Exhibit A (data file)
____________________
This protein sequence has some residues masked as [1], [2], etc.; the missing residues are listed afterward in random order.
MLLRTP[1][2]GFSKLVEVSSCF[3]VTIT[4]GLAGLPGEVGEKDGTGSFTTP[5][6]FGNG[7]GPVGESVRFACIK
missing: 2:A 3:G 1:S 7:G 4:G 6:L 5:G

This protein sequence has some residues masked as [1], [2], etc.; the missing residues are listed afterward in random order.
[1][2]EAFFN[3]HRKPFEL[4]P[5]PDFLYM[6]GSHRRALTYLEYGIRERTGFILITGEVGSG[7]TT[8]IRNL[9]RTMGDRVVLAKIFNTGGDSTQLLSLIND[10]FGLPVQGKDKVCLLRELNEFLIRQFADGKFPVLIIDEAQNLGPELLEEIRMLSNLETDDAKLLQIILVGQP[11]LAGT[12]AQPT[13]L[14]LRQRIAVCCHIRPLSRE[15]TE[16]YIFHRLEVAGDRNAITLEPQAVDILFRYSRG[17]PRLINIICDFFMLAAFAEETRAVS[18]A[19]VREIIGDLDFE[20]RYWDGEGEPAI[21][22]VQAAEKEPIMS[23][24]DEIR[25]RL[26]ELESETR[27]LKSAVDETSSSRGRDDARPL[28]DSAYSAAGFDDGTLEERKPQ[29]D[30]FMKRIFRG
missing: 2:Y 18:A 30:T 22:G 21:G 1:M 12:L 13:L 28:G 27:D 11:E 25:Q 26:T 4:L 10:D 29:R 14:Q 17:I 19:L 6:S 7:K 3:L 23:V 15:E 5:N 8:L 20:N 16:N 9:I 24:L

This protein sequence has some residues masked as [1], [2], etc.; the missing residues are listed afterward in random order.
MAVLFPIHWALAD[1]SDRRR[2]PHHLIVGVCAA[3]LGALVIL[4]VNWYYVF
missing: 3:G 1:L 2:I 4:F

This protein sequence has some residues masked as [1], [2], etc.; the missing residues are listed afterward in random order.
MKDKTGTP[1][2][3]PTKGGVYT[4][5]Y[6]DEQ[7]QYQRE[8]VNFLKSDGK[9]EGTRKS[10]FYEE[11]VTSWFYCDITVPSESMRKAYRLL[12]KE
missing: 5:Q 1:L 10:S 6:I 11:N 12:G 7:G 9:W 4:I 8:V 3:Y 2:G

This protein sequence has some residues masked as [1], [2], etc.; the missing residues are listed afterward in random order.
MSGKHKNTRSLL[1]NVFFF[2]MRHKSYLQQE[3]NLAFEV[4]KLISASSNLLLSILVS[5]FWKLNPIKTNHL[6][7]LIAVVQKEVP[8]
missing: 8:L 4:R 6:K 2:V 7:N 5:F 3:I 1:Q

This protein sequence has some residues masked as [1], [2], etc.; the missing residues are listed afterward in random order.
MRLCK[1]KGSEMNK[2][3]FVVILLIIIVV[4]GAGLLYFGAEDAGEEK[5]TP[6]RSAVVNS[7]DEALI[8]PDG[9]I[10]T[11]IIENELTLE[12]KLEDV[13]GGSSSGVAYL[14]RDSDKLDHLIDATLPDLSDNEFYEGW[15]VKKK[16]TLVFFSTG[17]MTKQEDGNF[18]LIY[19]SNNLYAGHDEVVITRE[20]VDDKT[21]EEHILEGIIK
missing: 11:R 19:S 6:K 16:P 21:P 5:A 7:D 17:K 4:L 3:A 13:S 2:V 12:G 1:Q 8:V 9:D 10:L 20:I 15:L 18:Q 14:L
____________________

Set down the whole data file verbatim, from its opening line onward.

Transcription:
This protein sequence has some residues masked as [1], [2], etc.; the missing residues are listed afterward in random order.
MLLRTP[1][2]GFSKLVEVSSCF[3]VTIT[4]GLAGLPGEVGEKDGTGSFTTP[5][6]FGNG[7]GPVGESVRFACIK
missing: 2:A 3:G 1:S 7:G 4:G 6:L 5:G

This protein sequence has some residues masked as [1], [2], etc.; the missing residues are listed afterward in random order.
[1][2]EAFFN[3]HRKPFEL[4]P[5]PDFLYM[6]GSHRRALTYLEYGIRERTGFILITGEVGSG[7]TT[8]IRNL[9]RTMGDRVVLAKIFNTGGDSTQLLSLIND[10]FGLPVQGKDKVCLLRELNEFLIRQFADGKFPVLIIDEAQNLGPELLEEIRMLSNLETDDAKLLQIILVGQP[11]LAGT[12]AQPT[13]L[14]LRQRIAVCCHIRPLSRE[15]TE[16]YIFHRLEVAGDRNAITLEPQAVDILFRYSRG[17]PRLINIICDFFMLAAFAEETRAVS[18]A[19]VREIIGDLDFE[20]RYWDGEGEPAI[21][22]VQAAEKEPIMS[23][24]DEIR[25]RL[26]ELESETR[27]LKSAVDETSSSRGRDDARPL[28]DSAYSAAGFDDGTLEERKPQ[29]D[30]FMKRIFRG
missing: 2:Y 18:A 30:T 22:G 21:G 1:M 12:L 13:L 28:G 27:D 11:E 25:Q 26:T 4:L 10:D 29:R 14:Q 17:I 19:L 6:S 7:K 3:L 23:V 15:E 5:N 8:L 20:N 16:N 9:I 24:L

This protein sequence has some residues masked as [1], [2], etc.; the missing residues are listed afterward in random order.
MAVLFPIHWALAD[1]SDRRR[2]PHHLIVGVCAA[3]LGALVIL[4]VNWYYVF
missing: 3:G 1:L 2:I 4:F

This protein sequence has some residues masked as [1], [2], etc.; the missing residues are listed afterward in random order.
MKDKTGTP[1][2][3]PTKGGVYT[4][5]Y[6]DEQ[7]QYQRE[8]VNFLKSDGK[9]EGTRKS[10]FYEE[11]VTSWFYCDITVPSESMRKAYRLL[12]KE
missing: 5:Q 1:L 10:S 6:I 11:N 12:G 7:G 9:W 4:I 8:V 3:Y 2:G

This protein sequence has some residues masked as [1], [2], etc.; the missing residues are listed afterward in random order.
MSGKHKNTRSLL[1]NVFFF[2]MRHKSYLQQE[3]NLAFEV[4]KLISASSNLLLSILVS[5]FWKLNPIKTNHL[6][7]LIAVVQKEVP[8]
missing: 8:L 4:R 6:K 2:V 7:N 5:F 3:I 1:Q

This protein sequence has some residues masked as [1], [2], etc.; the missing residues are listed afterward in random order.
MRLCK[1]KGSEMNK[2][3]FVVILLIIIVV[4]GAGLLYFGAEDAGEEK[5]TP[6]RSAVVNS[7]DEALI[8]PDG[9]I[10]T[11]IIENELTLE[12]KLEDV[13]GGSSSGVAYL[14]RDSDKLDHLIDATLPDLSDNEFYEGW[15]VKKK[16]TLVFFSTG[17]MTKQEDGNF[18]LIY[19]SNNLYAGHDEVVITRE[20]VDDKT[21]EEHILEGIIK
missing: 11:R 19:S 6:K 16:P 21:P 5:A 7:D 17:K 4:L 3:A 13:S 2:V 12:G 1:Q 8:V 9:D 10:L 20:I 15:L 18:Q 14:L